Tuesday, 6 October 2009

Honouring those who teach our leaders

One of the wonders of English life is our great private schools, which of course we like to call public schools. They charge annual fees that correspond to around the median salary of ordinary mortals. In return they give kids a more or less good education (excellent in the top schools, pretty ropy in plenty of others) and provide them with contacts in privileged circles that will stand many of them in excellent stead throughout their lives.

The heads of public schools and the parents of the kids are, however, upset at the moment. It seems that the parents are being given guilty consciences, made to feel that the decision to send their children to these schools is ‘tantamount to treason’, according to Andrew Grant, chair of the Headmasters' and Headmistresses' Conference, the Association of the public schools. But Grant is hitting back. In particular, he points out that without the education provided by the public schools ‘Britain would not have enough officers to lead its army’.

Now that’s a pretty strong argument when you think of, say, the Duke of Wellington. But Howe and Burgoyne who lost to a bunch of colonists and their French allies in the American War of Independence? Cardigan and Lucan whose personal animosity reached such a peak of intensity that it resulted in the Light Brigade being flung at Russian guns and virtually wiped out at the Battle of Balaclava in the Crimean War? Or worse still Douglas Haig who commanded British troops in the First World War and wrote them off in their hundred of thousands as though they were expendable?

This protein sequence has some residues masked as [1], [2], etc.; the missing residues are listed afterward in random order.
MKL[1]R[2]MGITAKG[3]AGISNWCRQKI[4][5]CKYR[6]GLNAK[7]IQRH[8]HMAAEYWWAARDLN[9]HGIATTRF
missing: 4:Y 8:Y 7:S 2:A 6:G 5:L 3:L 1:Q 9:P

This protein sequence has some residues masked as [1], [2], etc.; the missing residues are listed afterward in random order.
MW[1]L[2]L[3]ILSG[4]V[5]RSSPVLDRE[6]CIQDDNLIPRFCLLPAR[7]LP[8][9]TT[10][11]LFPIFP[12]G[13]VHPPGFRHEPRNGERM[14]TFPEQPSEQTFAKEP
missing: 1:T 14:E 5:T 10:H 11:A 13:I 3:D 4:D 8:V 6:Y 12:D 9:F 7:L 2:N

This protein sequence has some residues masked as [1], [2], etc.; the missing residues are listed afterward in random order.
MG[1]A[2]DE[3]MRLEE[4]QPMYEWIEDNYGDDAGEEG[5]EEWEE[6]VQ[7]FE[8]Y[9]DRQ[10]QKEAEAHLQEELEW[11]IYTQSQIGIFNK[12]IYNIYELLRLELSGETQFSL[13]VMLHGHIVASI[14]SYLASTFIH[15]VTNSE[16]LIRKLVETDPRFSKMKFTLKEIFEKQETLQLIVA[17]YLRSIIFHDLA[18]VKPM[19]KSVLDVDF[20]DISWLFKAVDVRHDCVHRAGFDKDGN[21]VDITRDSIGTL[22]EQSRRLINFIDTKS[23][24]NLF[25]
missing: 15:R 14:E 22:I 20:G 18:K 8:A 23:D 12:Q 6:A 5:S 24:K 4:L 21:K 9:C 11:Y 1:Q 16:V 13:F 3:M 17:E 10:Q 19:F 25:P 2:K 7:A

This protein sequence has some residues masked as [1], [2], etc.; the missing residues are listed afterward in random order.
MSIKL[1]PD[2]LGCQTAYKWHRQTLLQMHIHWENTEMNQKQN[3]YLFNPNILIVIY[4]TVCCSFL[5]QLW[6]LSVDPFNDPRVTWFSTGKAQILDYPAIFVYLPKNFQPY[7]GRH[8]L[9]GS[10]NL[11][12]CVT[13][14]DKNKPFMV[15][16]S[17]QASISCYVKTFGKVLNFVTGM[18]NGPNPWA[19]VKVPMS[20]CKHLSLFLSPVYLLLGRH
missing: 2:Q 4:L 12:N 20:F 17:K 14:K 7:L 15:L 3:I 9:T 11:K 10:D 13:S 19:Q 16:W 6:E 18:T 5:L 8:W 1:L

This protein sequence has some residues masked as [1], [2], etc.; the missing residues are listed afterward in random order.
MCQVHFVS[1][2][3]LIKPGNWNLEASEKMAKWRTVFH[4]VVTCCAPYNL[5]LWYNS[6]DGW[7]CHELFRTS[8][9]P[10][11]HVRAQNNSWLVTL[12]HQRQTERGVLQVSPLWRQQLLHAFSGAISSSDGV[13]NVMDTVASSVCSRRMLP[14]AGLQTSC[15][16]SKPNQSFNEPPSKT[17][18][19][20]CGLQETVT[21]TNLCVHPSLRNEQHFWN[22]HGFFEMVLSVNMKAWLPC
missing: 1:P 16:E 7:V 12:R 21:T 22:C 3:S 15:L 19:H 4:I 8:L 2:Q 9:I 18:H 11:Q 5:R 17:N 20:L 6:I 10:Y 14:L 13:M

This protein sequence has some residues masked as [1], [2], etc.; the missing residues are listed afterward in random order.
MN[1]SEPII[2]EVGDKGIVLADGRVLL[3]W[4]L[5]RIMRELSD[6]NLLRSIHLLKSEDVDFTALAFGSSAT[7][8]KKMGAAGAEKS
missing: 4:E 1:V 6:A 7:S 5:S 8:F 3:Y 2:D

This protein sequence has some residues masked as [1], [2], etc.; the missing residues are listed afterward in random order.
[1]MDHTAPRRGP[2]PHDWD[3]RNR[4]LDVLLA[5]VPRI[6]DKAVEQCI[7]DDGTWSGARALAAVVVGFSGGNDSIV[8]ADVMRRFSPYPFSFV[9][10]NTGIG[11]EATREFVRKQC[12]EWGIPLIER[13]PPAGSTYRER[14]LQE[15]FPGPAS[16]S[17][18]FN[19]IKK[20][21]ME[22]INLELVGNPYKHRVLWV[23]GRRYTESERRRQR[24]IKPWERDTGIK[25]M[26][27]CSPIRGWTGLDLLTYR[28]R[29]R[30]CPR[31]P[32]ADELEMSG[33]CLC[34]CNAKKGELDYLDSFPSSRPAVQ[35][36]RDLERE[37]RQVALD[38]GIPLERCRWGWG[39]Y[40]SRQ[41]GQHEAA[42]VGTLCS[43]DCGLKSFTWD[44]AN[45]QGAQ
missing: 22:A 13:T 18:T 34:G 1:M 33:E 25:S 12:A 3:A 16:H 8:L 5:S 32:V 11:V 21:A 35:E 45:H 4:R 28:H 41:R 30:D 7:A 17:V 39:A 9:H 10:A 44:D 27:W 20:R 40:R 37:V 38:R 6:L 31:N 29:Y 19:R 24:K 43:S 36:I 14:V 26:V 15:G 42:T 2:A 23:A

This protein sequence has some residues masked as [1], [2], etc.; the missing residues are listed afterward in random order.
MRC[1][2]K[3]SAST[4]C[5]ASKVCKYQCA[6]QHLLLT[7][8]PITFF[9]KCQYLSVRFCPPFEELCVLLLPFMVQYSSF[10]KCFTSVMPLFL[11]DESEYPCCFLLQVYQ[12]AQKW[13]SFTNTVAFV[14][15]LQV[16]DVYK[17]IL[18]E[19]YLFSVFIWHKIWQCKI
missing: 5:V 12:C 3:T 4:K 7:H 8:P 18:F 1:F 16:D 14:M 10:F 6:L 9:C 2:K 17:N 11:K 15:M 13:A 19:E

If these are the best illustrations of the success of public schools, I’d hate to see what their failures look like. And there would be every reason for the schools to be breeding grounds for uneasy consciences.

PS For why the private schools are called ‘public’ see The mystery of the missing days


Awoogamuffin said...

One of the frustrating things about living in Spain, is that this country, like America, refuses that such a thing as "class differences" exist. But if I talk to them about private schools and how it gives people the contacts they need to get the top jobs, they agree... people just don't think!

Oh and an American I talked to the other day tried to insist it's easier to make it big in America than Europe, though America has worse social mobility even than England. Urgh!

David Beeson said...

Fascinating - I thought that social mobility remained higher in the US than in the UK - what's your source for not believing that?